WASHINGTON— The FCC is continuing to take steps to update its Web and IT infrastructure, most recently by presenting a beta version of the FCC.gov website.
But the story started this summer, when the agency upgraded its IT systems, which involved physically moving more than 200 different legacy servers out of FCC’s headquarters to a commercial service provider.
That entire process was apparently a bit of an Ocean’s Eleven mission, as the FCC’s Chief Information Officer David Bray opined in a video posted on his Twitter feed about the move, complete with Elvis Presley’s “A Little Less Conversation.”
In an interview with Radio World, Bray offered details on how the upgrade played out, and gave a glimpse of what’s next for the agency.
Radio World: Are all areas that were involved in the IT upgrade again up and running?
David Bray: All systems are fully operational again.
RW: Were there any systems that did not make the move over?
Bray: Before the move, we planned to retire some of our oldest hardware, including two 11-year old servers that weighed 1 ton each. We successfully transferred systems from older hardware to newer hardware and all systems are operational again. In terms of sheer weight of servers, the FCC’s headquarters are much “lighter” as a result.
RW: How much of the move was a physical one—where large-scale boxes were moved to a different data center — as opposed to an upload into a cloud competing center?
Bray: In short, nearly all of it. We moved more than 200 servers to a commercial data center and then reconnected the complex network of cables linking those servers to our offices and online systems. While some FCC systems already have transitioned to the cloud—including our Consumer Help Center—this server move was more about positioning the agency to be able to shift more systems to resilient, efficient, cloud-based operations.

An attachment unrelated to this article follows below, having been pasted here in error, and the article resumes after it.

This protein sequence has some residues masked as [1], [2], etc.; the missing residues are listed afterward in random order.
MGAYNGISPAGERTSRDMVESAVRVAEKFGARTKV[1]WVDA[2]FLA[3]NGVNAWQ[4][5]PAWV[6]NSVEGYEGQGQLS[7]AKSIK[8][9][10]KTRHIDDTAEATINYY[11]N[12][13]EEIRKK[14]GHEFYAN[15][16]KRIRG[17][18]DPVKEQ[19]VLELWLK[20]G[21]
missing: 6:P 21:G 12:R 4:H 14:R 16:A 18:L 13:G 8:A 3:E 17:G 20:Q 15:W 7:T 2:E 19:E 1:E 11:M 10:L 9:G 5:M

We also retired some of our oldest hardware to newer hardware, and now that we have FCC’s servers in a commercial data center we’ll work with commercial vendors to transfer remaining FCC legacy IT systems to the cloud.
RW: Can you give some sense of the scale of the modernization effort?
Bray: More than 200 physical servers and almost 400 programs were unplugged, moved, and reconnected over the course of a few days. There were tens of thousands of cables, cords, and connections that had to align perfectly and seven moving trucks of equipment.
RW: Did you run into any major roadblocks?
Bray: Any project of this scale has complicated pieces and opportunities for surprises. I wish ultra-high-speed 4 Gbps Wi-Fi was here today, so we didn’t have to worry about thousands of cables in a commercial data center. However, today’s commercial data centers still require thousands of cables. Recreating our original network topology at the commercial data center took longer than we hoped, but we worked through it, and all of FCC’s data arrived safe and intact.
RW: What were the major goals of the modernization effort?
Bray: We are striving for a lighter, leaner, more efficient federal government. To contribute to this, we want to improve IT efficiency (operational and energy), strengthen network resiliency, position ourselves to move more systems into advanced cloud-based operations onsite at a commercial data center, and conserve financial and management resources. We did this to be good stewards of the taxpayers’ dollars and avoid the ever-increasing costs of maintaining our legacy servers on-site at the FCC.
RW: Have those major goals been achieved?
Bray: We are on track to realize these goals with more to come in the months ahead. This event also helped forge stronger partnerships between the commercial vendors and government teams. Both parties now collectively understanding FCC’s systems better and are working together toward moving everything to the cloud longer-term. Working with the private sector, we’re stronger as a result of this server move.
RW: What are the next steps for the modernization of the commission’s IT infrastructure?
Bray: Now that we’ve moved our servers to a commercial data center, we’ll plan to move more FCC systems into the cloud and upgrade their scalability and interoperability, just as we successfully did with the FCC’s Consumer Help Center.
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